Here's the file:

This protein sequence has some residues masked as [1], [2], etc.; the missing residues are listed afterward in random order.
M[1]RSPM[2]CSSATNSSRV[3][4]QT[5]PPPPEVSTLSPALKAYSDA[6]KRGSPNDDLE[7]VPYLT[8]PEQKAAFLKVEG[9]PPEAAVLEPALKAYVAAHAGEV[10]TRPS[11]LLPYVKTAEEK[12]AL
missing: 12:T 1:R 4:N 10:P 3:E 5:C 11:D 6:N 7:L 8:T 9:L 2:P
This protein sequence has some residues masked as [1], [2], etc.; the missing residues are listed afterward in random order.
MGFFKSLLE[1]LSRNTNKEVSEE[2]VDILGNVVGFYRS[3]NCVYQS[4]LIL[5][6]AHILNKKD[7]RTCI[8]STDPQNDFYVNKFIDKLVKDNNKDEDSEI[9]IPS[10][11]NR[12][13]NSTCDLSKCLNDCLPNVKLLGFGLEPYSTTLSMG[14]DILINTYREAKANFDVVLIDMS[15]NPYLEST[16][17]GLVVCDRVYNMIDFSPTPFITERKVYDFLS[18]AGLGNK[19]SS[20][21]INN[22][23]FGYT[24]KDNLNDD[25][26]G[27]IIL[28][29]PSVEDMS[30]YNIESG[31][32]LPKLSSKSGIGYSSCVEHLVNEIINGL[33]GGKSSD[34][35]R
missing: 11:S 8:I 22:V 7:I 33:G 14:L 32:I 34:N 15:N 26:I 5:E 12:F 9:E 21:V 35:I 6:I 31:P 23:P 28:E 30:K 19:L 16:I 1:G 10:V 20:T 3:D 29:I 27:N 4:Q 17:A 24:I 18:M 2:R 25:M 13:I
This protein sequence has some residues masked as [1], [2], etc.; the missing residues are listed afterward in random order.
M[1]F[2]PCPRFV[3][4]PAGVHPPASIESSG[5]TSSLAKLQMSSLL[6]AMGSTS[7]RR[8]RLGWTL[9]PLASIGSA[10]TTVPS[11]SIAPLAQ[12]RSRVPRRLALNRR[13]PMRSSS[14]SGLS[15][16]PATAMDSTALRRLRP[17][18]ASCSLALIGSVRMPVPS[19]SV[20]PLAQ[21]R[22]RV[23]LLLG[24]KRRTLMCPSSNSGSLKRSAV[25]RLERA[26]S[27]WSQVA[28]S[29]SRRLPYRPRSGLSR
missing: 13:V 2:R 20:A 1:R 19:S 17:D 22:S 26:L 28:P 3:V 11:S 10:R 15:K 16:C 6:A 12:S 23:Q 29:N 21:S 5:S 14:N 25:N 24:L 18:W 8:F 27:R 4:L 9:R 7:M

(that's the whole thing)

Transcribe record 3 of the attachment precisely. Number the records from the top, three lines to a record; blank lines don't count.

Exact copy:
This protein sequence has some residues masked as [1], [2], etc.; the missing residues are listed afterward in random order.
M[1]F[2]PCPRFV[3][4]PAGVHPPASIESSG[5]TSSLAKLQMSSLL[6]AMGSTS[7]RR[8]RLGWTL[9]PLASIGSA[10]TTVPS[11]SIAPLAQ[12]RSRVPRRLALNRR[13]PMRSSS[14]SGLS[15][16]PATAMDSTALRRLRP[17][18]ASCSLALIGSVRMPVPS[19]SV[20]PLAQ[21]R[22]RV[23]LLLG[24]KRRTLMCPSSNSGSLKRSAV[25]RLERA[26]S[27]WSQVA[28]S[29]SRRLPYRPRSGLSR
missing: 13:V 2:R 20:A 1:R 19:S 17:D 22:S 26:L 28:P 3:V 11:S 10:R 15:K 16:C 6:A 12:S 23:Q 29:N 21:S 5:S 14:N 25:N 24:L 18:W 8:F 27:R 4:L 9:R 7:M